In this logic an ‘nterpretation is provided for predicate expresSl°ns, specifying the sets of objects to be assigned,0 those expressions. In this way Kripke supplied *he desired overall framework for accommodatlng the different logics—the same fundamental Jdeas were in play, the individual systems emb°dying specific restrictions or conditions imP°sed on the relations between worlds. Subsequently Kripke has gone on to make P'oneering contributions to the theory of truth ar|d the analysis of the more recalcitrant of the logical and semantic paradoxes, as well as further developments in the field of quantification theory.

He made his greatest impact in a series of lectures (1970) which appeared in revised form in 1980.

At the centre of his analysis was an assault on the long-cherished distinction between necessary and a posteriori truths. It was here that Kripke introduced his famous idea of the ‘rigid designator' in his discussion of proper names, a topic which had already received extensive treatment since Russell’s analysis of 1905. Kripke's thesis was that proper names pick out their bearers or referents quite independently of any descriptions that might be associated with them.

Additionally, he espoused what is known as the causal theory of meaning, i.e. that speakers' use of names is grounded ultimately in an original ‘dubbing' of the object with the name, and subsequent use is sustained by a causal chain reaching back to that original episode in which the name was first assigned to the object. This had the immediate implication that names were not to be construed as in any way equivalent in meaning to any associated description or set of descriptions, and this in turn entailed dispensing with any Fregean-type distinction between the sense and reference of terms. Kripke’s view also had the consequence that identity statements featuring only proper names were, if true, necessarily true.

There were immediate implications here for the philosophy of mind: some of the proponents of the view known as ‘central state' materialism had stressed the contingency of the identity of thoughts and brain processes: now the idea of contingent identity was in question.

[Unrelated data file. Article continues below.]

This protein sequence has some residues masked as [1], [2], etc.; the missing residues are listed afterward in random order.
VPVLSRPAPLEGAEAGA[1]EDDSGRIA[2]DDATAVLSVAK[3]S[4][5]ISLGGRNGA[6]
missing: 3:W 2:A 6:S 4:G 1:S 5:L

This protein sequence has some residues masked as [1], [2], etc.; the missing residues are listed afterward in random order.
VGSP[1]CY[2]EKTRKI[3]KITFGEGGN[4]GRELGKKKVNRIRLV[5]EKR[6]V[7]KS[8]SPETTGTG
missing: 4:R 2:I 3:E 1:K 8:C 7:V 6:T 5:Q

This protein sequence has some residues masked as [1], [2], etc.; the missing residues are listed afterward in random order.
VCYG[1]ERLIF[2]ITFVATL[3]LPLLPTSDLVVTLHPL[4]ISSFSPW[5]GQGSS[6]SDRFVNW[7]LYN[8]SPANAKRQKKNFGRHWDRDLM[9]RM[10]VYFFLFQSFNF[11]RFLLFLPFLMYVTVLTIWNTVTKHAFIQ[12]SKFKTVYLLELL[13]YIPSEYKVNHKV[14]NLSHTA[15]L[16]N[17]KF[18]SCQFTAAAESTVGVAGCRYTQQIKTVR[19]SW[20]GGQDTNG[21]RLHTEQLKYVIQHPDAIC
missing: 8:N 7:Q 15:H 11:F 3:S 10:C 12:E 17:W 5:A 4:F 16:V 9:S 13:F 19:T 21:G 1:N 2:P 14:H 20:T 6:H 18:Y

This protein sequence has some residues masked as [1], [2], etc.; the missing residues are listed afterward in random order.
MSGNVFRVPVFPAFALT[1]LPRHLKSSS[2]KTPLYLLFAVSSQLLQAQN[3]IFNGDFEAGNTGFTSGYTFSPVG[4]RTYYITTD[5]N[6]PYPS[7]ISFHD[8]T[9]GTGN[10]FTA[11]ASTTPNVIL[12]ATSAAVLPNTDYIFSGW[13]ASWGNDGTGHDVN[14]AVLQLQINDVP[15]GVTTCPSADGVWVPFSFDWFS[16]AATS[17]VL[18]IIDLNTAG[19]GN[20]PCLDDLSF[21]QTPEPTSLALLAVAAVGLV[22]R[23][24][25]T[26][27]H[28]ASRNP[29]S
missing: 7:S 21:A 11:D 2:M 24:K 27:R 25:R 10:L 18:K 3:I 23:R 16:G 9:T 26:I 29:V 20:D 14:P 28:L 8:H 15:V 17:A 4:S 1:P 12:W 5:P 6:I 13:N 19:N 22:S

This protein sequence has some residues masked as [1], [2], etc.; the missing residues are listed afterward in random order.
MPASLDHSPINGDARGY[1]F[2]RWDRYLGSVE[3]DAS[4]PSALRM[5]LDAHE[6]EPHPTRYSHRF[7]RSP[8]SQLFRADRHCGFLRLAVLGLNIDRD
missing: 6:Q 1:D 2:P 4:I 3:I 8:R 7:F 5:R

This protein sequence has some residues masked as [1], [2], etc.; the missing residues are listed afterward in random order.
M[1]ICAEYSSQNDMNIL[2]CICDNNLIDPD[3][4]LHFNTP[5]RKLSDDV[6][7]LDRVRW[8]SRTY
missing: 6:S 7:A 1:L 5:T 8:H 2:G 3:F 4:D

Another interesting outcome of Kripke’s work was a renewed interest in the issue of essentialism, i.e. in whether a distinction between an entity’s essential and its merely contingent properties was sustainable. At an intuitive level it seems quite natural to say that some properties are essential to an object or a person, as Kripke would say that having a specific biological parentage was essential to an individual, whereas their becoming a famous philosopher was not. The distinction, and Kripke’s account, continues to be hotly debated.

Kripke has not ceased to be controversial. In his 1982 monograph he ventured a provocative, and to some minds totally wrong-headed, interpretation of parts of Wittgenstein’s Philosophical Investigations according to which he attributes to Wittgenstein a comprehensively sceptical position on meaning and rule-following. His influence on both seniors and contemporaries has been considerable, sharpening up the debates with other and more extravagant possible-worlds theorists like David Lewis, and attracting a lengthy chapter of critical appraisal from the pro-Fregean Michael Dummett.

Others, like Hilary Putnam, have applied the notion of rigid designation to kind terms as well as individual terms. Inevitably, the notion of possible worlds has itself come into question despite its utility, and few have been convinced by Kripkc’s arguments for propositions which can be both necessary and a posteriori.

Membership

Fellow American Academy Art and Sciences, British Academy. Member Association for Symbolic Logic (executive committee 1997-1999).

Interests

  • Philosophers & Thinkers

    S. Kleene, Bertrand Russell, Alfred Tarski and Ludwig Wittgenstein.

  • Other Interests

    Logic; philosophy of language. Philosophy of mind.

Connections

Married Margaret P. Gilbert in 1976.

father:
Myer Samuel Kripke

mother:
Dorothy Kripke

spouse:
Margaret P. Gilbert